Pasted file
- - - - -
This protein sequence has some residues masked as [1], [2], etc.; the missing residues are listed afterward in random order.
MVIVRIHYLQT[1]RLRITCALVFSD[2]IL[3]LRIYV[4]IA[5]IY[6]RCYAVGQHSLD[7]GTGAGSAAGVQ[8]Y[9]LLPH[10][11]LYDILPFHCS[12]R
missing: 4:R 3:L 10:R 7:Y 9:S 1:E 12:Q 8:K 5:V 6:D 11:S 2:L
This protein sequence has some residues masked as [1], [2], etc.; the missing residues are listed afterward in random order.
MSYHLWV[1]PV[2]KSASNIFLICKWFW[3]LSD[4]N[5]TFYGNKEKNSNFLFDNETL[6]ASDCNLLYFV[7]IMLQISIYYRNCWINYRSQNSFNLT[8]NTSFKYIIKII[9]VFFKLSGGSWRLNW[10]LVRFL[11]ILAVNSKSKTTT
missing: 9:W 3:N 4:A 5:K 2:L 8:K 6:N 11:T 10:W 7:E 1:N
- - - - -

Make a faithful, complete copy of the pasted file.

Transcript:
This protein sequence has some residues masked as [1], [2], etc.; the missing residues are listed afterward in random order.
MVIVRIHYLQT[1]RLRITCALVFSD[2]IL[3]LRIYV[4]IA[5]IY[6]RCYAVGQHSLD[7]GTGAGSAAGVQ[8]Y[9]LLPH[10][11]LYDILPFHCS[12]R
missing: 4:R 3:L 10:R 7:Y 9:S 1:E 12:Q 8:K 5:V 6:D 11:S 2:L
This protein sequence has some residues masked as [1], [2], etc.; the missing residues are listed afterward in random order.
MSYHLWV[1]PV[2]KSASNIFLICKWFW[3]LSD[4]N[5]TFYGNKEKNSNFLFDNETL[6]ASDCNLLYFV[7]IMLQISIYYRNCWINYRSQNSFNLT[8]NTSFKYIIKII[9]VFFKLSGGSWRLNW[10]LVRFL[11]ILAVNSKSKTTT
missing: 9:W 3:N 4:A 5:K 2:L 8:K 6:N 11:T 10:W 7:E 1:N